The Financial Times is reporting that Vodafone may have to pay more than the agreed USD11.1 billion for a 67% stake in Hutchison Essar, India’s fourth largest cellco. In a briefing paper to the Indian regulator vetting the proposed deal, the Finance Ministry said Vodafone will not now be allowed to fix the price at which it could eventually exercise an option over a 12.26% stake in Hutchison Essar. The paper, seen by the Financial Times, raises questions about whether Vodafone could buy the 12.26% stake held indirectly by two Indian businessmen for as little as USD430 million.
Indian foreign exchange management laws forbid overseas companies from using ‘pre-determined’ pricing formulae to set in advance the terms on which they eventually buy out local partners if and when current foreign direct investment ceilings are relaxed. The ministry reminded the Foreign Investment Promotion Board, the regulator scrutinising Vodafone’s deal, that shares in an unlisted Indian company may not be bought by a non-resident at ‘less than a fair valuation’. This would be determined by an accountant appointed in line with guidelines issued by the Reserve Bank of India.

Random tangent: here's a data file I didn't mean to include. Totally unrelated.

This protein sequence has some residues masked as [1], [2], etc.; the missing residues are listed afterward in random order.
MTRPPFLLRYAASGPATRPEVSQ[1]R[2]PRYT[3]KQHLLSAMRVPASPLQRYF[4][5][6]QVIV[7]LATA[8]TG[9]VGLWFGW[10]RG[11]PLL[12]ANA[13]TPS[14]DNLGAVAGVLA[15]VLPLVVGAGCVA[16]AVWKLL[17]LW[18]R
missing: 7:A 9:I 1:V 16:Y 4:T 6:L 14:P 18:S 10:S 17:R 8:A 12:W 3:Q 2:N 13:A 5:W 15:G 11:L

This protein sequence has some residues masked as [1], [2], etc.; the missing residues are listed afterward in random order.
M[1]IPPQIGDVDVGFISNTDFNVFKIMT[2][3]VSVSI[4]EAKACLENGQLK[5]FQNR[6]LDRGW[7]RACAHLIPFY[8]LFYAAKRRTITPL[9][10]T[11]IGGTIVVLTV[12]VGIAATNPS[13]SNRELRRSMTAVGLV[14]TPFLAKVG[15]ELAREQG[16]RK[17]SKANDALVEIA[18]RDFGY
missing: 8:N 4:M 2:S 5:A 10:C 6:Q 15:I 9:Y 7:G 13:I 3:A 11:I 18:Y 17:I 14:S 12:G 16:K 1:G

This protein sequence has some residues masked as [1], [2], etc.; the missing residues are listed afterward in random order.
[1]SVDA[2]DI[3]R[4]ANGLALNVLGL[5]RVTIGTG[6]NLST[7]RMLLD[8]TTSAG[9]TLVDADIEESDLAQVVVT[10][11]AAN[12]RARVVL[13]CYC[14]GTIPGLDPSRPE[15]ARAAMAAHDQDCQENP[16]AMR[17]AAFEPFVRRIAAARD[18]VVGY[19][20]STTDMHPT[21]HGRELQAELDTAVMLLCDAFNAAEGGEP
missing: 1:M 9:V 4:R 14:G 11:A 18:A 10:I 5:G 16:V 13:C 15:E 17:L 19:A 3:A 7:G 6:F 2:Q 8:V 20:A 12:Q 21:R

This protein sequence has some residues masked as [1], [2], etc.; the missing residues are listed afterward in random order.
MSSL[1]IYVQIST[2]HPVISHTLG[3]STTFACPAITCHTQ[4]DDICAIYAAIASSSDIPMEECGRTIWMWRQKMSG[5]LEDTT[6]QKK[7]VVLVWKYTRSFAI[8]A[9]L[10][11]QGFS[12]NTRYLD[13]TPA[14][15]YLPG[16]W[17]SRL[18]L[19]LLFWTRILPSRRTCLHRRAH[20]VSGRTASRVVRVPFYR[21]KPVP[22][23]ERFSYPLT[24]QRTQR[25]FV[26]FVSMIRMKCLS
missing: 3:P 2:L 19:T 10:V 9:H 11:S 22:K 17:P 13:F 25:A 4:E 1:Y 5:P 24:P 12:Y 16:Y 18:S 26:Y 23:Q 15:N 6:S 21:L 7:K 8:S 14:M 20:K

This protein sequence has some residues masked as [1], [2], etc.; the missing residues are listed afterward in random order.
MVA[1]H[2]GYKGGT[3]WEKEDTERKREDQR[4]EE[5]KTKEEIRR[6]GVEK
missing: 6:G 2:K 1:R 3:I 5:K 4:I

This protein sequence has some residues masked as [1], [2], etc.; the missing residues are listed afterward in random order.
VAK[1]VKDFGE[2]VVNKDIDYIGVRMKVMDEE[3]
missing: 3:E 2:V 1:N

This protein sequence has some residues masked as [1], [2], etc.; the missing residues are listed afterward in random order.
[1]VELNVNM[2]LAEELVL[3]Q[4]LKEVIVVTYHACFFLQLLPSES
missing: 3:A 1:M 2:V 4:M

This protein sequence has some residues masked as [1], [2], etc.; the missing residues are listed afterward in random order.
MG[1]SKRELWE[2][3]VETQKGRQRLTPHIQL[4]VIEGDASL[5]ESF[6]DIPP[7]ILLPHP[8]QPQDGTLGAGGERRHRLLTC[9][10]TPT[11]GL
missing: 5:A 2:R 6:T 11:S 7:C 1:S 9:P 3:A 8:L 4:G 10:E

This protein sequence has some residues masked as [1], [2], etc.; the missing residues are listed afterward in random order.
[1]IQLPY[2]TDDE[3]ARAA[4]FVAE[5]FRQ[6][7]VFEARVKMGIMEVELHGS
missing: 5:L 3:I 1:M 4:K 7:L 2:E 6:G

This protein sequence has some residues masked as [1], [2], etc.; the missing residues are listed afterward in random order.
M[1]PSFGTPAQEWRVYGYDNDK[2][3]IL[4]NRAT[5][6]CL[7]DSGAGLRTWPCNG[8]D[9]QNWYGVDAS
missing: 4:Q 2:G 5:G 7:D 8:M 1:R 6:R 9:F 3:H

As it stands Hutchison Telecommunications International Limited (HTIL) owns 52% of Hutchison Essar, with a further 12.26% held on its behalf by companies owned by Asim Ghosh, managing director of Hutchison Essar, and Analjit Singh, chairman of healthcare group, Max India. A further 2.77% stake in Hutchison Essar is held on HTIL’s behalf by a company called Infrastructure Development Finance Company. HTIL has call options allowing it to buy the stakes back at a substantial discount. Vodafone has said it will replicate this shareholder arrangement. In a letter to the Finance Ministry HTIL said Vodafone, Mr Ghosh and Mr Singh had agreed that, assuming an equity valuation for Hutchison Essar of USD25 billion, the two men’s 12.26% stake would be worth USD430 million. But an executive at a rival telecoms company claimed Vodafone would have to pay ‘a full market price, probably over USD3 billion’.